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Work Water pot in the name of the vizier Paser

Department of Egyptian Antiquities: The New Kingdom (circa 1550 to circa 1069 BC)

Water pot in the name of the vizier Paser

© Musée du Louvre/C. Décamps

Egyptian Antiquities
The New Kingdom (circa 1550 to circa 1069 BC)

Author(s):
Christophe Barbotin

This faience pot, designed in theory to hold water in which to dip a brush, also represented a sign of submission to the vizier Paser, head of the administration of Upper Egypt during the early reign of Ramesses II: any zealous scribe who recited the offering formula on behalf of his superior would receive a divine reward in return.

A reward for a pious act

This truncated cone-shaped pot, inscribed with a column and three lines of hieroglyphs, was designed to hold water for diluting ink, but more especially for pouring a few drops prior to starting work, while reciting the meal formula on behalf of Paser (mayor of Thebes and vizier in the early reign of Ramesses II): "Any scribe who writes with this pot, who uses it to pour water, and recites (the formula) 'May the king grant the offering of a thousand loaves of bread and jars of beer to the person of his Excellency the noble overseer of the great chamberlains of the Lord of the Two Lands, overseer of the City, the vizier Paser' will be favored by Thoth, Seshat, and the Beloved who listens (to prayers)!" As was often the case with texts of this type, the reader's willingness was stimulated by the prospect of reward—the favor of the gods in this instance.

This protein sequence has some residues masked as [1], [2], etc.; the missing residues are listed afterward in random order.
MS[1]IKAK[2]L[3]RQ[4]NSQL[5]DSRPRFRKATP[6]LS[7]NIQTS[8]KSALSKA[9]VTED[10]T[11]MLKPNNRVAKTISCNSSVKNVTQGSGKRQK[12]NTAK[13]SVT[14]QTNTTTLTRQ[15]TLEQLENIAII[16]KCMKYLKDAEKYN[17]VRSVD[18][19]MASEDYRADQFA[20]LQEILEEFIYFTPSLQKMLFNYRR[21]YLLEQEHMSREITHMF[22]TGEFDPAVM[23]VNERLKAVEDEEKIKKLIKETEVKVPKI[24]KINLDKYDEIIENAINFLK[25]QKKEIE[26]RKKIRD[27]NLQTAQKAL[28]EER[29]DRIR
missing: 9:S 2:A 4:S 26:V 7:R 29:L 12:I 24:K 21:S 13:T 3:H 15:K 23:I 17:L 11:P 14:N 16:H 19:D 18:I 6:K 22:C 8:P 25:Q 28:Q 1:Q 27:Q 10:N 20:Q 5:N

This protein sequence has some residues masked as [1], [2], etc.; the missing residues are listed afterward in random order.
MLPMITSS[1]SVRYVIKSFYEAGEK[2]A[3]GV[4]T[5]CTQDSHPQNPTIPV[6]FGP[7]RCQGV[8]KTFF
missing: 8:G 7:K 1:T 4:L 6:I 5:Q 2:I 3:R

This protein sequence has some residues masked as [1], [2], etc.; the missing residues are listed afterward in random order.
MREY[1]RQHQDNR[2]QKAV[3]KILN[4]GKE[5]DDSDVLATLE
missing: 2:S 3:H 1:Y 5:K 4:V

The overseer and the gods

The "Beloved who listens" was doubtless Amun-Ra, whose sympathetic ear was often called upon. The other gods were Thoth, "Lord of hieroglyphs," and his secretary Seshat, both of whom were renowned as specialists of books and writing; it was natural to invoke them as Paser, vizier of Upper Egypt, headed the administration of the southern half of the country. As the Egyptian administration consisted entirely of scribes, the gods would be delighted to have this legion of civil servants in submission to them…

Bibliography

L'inscription dit : "Que tout scribe sur le point d'écrire en se servant de ce godet fasse une libation (verse quelques gouttes au sol) en disant : une offrande de mille pains et bières au ka de Son Excellence... le vizir Paser."

Technical description

  • Water pot in the name of the vizier Paser

    Nineteenth Dynasty, reign of Ramesses II (1279-1213 BC)

  • Siliceous faience, glaze

    H. 4cm; Diam. 6 cm

  • Purchased in 1868, former Rousset Bey collection

    E 5344

  • Egyptian Antiquities

    Sully wing
    Ground floor
    Writing and scribes
    Room 6

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